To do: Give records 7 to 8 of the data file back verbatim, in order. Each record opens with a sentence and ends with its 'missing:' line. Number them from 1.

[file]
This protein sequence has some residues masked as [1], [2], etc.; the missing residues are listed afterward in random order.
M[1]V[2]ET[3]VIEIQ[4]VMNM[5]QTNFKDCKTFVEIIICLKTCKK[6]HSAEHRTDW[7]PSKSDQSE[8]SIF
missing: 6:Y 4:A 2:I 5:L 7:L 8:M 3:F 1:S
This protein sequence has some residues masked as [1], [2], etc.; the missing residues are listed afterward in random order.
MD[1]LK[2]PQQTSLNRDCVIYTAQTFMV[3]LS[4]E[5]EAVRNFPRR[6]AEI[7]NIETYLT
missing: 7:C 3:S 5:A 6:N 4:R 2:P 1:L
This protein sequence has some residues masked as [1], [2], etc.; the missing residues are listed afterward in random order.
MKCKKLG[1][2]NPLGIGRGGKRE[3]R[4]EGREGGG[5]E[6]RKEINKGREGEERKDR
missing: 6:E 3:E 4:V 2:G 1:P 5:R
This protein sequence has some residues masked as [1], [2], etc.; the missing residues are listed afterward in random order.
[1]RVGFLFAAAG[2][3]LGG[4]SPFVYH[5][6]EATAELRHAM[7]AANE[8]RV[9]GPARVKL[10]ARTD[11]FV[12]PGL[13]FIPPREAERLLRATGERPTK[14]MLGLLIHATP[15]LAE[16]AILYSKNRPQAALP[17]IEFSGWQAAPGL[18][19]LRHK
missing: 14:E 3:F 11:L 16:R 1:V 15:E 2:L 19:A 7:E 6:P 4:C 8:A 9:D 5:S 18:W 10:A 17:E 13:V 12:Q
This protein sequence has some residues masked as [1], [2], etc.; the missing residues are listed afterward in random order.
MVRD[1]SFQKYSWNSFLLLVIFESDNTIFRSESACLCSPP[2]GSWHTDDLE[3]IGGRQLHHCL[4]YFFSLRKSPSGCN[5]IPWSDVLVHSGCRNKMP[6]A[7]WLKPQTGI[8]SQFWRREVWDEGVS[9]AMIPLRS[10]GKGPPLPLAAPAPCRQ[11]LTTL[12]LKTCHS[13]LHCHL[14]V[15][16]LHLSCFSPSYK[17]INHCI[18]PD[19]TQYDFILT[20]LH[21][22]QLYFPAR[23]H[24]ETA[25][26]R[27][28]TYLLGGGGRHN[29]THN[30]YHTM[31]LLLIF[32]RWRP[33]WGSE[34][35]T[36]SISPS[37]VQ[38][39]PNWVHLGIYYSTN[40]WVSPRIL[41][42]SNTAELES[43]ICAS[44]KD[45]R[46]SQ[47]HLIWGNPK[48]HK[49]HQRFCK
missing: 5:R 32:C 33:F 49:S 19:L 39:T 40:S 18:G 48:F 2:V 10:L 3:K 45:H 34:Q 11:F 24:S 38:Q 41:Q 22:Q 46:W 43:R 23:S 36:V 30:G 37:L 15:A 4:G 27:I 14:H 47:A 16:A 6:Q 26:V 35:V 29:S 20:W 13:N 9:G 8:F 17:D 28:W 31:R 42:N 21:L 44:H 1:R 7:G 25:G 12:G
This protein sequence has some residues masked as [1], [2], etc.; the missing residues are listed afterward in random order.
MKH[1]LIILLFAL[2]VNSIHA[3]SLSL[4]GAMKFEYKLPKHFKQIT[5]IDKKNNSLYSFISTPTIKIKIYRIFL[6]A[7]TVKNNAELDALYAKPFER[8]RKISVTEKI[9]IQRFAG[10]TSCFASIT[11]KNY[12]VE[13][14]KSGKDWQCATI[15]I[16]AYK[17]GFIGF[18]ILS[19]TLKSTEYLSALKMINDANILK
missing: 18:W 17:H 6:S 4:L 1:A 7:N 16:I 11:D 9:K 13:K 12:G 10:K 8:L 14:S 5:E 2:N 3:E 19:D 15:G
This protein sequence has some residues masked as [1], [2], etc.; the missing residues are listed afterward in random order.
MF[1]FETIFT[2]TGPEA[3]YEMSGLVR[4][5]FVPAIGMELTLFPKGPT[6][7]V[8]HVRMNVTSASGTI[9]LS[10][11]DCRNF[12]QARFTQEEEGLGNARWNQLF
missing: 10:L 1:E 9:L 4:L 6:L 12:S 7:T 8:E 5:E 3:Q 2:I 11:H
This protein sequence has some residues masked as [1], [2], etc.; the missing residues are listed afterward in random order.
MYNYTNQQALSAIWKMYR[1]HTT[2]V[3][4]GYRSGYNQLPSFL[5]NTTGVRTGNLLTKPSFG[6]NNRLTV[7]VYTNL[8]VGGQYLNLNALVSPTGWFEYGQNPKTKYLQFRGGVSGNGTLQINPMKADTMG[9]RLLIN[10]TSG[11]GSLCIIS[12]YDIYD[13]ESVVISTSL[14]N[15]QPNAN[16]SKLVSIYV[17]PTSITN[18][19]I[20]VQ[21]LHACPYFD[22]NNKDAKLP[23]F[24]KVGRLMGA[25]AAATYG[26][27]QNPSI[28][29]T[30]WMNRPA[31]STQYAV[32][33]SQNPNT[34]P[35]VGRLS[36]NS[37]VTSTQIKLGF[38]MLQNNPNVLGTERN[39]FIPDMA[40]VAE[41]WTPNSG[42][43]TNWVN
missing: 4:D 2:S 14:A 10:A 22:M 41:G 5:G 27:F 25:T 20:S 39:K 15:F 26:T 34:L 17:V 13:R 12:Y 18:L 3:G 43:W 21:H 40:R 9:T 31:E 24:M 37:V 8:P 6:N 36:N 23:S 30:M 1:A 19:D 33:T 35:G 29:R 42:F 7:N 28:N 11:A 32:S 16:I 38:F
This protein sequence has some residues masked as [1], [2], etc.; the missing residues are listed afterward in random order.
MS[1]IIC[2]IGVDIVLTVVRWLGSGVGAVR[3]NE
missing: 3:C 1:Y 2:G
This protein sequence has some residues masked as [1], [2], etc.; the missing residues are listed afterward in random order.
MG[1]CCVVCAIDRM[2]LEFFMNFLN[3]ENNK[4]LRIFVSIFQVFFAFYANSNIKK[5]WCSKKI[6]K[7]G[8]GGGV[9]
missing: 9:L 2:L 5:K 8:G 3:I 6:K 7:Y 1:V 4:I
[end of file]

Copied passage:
This protein sequence has some residues masked as [1], [2], etc.; the missing residues are listed afterward in random order.
MF[1]FETIFT[2]TGPEA[3]YEMSGLVR[4][5]FVPAIGMELTLFPKGPT[6][7]V[8]HVRMNVTSASGTI[9]LS[10][11]DCRNF[12]QARFTQEEEGLGNARWNQLF
missing: 10:L 1:E 9:L 4:L 6:L 12:S 7:T 8:E 5:E 3:Q 2:I 11:H
This protein sequence has some residues masked as [1], [2], etc.; the missing residues are listed afterward in random order.
MYNYTNQQALSAIWKMYR[1]HTT[2]V[3][4]GYRSGYNQLPSFL[5]NTTGVRTGNLLTKPSFG[6]NNRLTV[7]VYTNL[8]VGGQYLNLNALVSPTGWFEYGQNPKTKYLQFRGGVSGNGTLQINPMKADTMG[9]RLLIN[10]TSG[11]GSLCIIS[12]YDIYD[13]ESVVISTSL[14]N[15]QPNAN[16]SKLVSIYV[17]PTSITN[18][19]I[20]VQ[21]LHACPYFD[22]NNKDAKLP[23]F[24]KVGRLMGA[25]AAATYG[26][27]QNPSI[28][29]T[30]WMNRPA[31]STQYAV[32][33]SQNPNT[34]P[35]VGRLS[36]NS[37]VTSTQIKLGF[38]MLQNNPNVLGTERN[39]FIPDMA[40]VAE[41]WTPNSG[42][43]TNWVN
missing: 4:D 2:S 14:A 10:A 22:M 41:G 5:G 27:F 25:T 20:S 39:K 15:F 26:T 34:L 17:V 13:R 12:Y 18:L 3:G 43:W 21:H 40:R 9:T 31:E 24:M 37:V 8:P 6:N 36:N 23:S 30:M 1:A 19:D 33:T 35:G 29:R 42:F 7:N 28:N 11:A 32:S 16:I 38:F